Two of our past board members, Carol Kauder and Kayla Thomason, give us a little insight into what makes them, and women's racing, tick. The work done by these two exceptional women over the years has helped get us where we are today. Current board members Susan Adamkovics, Rachel Scott and Sue Lloyd are building upon the foundation that was built over the last decade.
Thanks Carol and Kayla, and thanks Amanda for getting these ladies to sit down long enough for an interview!
Amanda: When did you both get into competitive cycling?
Carol: I started bike racing five years ago, a newbie at age 39. I never saw myself bike racing and was not super competitive in other sports. I joined the Title Nine Women’s Cycling Club to find other women to ride with. After a couple of years of loving T9’s Tuesday night “Fast and Fun” race rides, I let myself be talked into trying a crit. I got lapped and stewed on it all winter. The next season, I tried another race and won. I’ve been hooked ever since. Now I head the women’s part of the Boulder Running Company Cycling and Multisport Team.
Kayla: I started racing in 1985 as a junior. I raced through high school and college. After college I moved to Summit County and quit racing though I did still follow the sport. I did not start racing again until 2001 when I moved back to Denver from San Francisco. I was riding with my Dad pretty frequently (he was still racing) and he offered to upgrade my bike if I started to race again. I was still riding my 1986 Italian bike in my reentry to racing at Boulder Roubaix.
Amanda: What were the women's fields like at that time?
Carol: Typically our field sizes were between 10 and 20 women. If we had more than 30, that was a really big day. It was a huge drag to show up with a field smaller than 5, because that meant even if you raced, you wouldn’t get upgrade points. This year it seems like every SW4 has more than 30, and sometimes more than 50. It’s great to see.
Kayla: In the 80’s and 90’s we typically only had one women’s field. Occasionally there would be a jr. women’s race and even less frequently a women’s 4 race. At that time Colorado was the center for all the elite women’s teams. Every local race would be like lining up for the Coor’s Classic. I would get lapped at least twice in almost every race. Even then field sizes were rarely over 20-30,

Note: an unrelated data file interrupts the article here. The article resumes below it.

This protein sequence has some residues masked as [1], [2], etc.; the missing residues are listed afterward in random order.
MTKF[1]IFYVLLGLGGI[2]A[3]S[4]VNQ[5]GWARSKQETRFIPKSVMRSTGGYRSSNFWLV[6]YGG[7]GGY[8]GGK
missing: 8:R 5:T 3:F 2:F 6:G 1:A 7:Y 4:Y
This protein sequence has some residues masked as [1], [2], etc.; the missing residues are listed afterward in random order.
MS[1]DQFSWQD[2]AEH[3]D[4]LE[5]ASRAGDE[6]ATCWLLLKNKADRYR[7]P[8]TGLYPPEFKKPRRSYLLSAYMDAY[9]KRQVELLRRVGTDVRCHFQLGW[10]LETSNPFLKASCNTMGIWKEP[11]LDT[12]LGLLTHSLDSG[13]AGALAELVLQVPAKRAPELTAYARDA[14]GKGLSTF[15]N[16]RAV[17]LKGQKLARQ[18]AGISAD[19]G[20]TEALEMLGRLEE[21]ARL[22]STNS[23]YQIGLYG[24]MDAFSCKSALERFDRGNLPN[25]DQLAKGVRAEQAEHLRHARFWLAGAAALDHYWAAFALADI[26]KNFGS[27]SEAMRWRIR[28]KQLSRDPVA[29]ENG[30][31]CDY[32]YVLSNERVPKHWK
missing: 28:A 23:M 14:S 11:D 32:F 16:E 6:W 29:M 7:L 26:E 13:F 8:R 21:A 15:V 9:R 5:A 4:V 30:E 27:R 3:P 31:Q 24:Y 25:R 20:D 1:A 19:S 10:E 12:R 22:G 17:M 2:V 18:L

Amanda: What inspired you to tackle the beast that is equal race times for women's cycling?
Carol: There was a crit in Louisville that didn’t offer a race for me to sign up for. I think they only had women Pro/1/2/3 – no SW4 and no SW35+. I wasn’t about to drop in on the men’s Cat 4. It was shocking to me that someone would put on a race and not be more inclusive. I wrote a long e-mail to ACA director Jon Tarkington. I re-read it and never hit “send.” I decided if I really wanted to see things change, I should run for the ACA board, which I did five months later.
Kayla: I guess it was out of self-interest. I would meet women that were newbies to the sport and then see them disappear after a year or two. Several upgraded and then disappeared. Starting cyclocross probably motivated me more as there were even less women racing that crazy, fun discipline. I joined the board to give back to the sport that I had been involved in for most of my life. I wanted to see positive change for the sport as a whole as I had observed decrease in numbers of racers from the early years, especially the 16-30 age groups in men and women’s racing. The incredibly small number of jr. women was really upsetting. While there were only 8 of us consistently racing back in the day, it was still more than what we have now. There was no 10-12 age group then and most of those girls quit when they reach puberty.
Amanda: How did you go about getting the change wheel moving? Burning bras? Marches? Oreos and wine?
Carol: The change wheel was well in motion when I joined the board. Several women had started women-only clubs, like Jilayne Lovejoy had with Title Nine and Megan Hotman with The Cyclist Lawyer. Beth Fisk had a number of women participating in the SW4 mentoring program. As a board member, I grew more sympathetic to the financial conundrum race directors faced: setting aside a crit time slot for a smaller women’s field likely meant sacrificing profits that could be generated by larger men’s fields. I have a new appreciation for promoters who demonstrate that they are committed to the cause.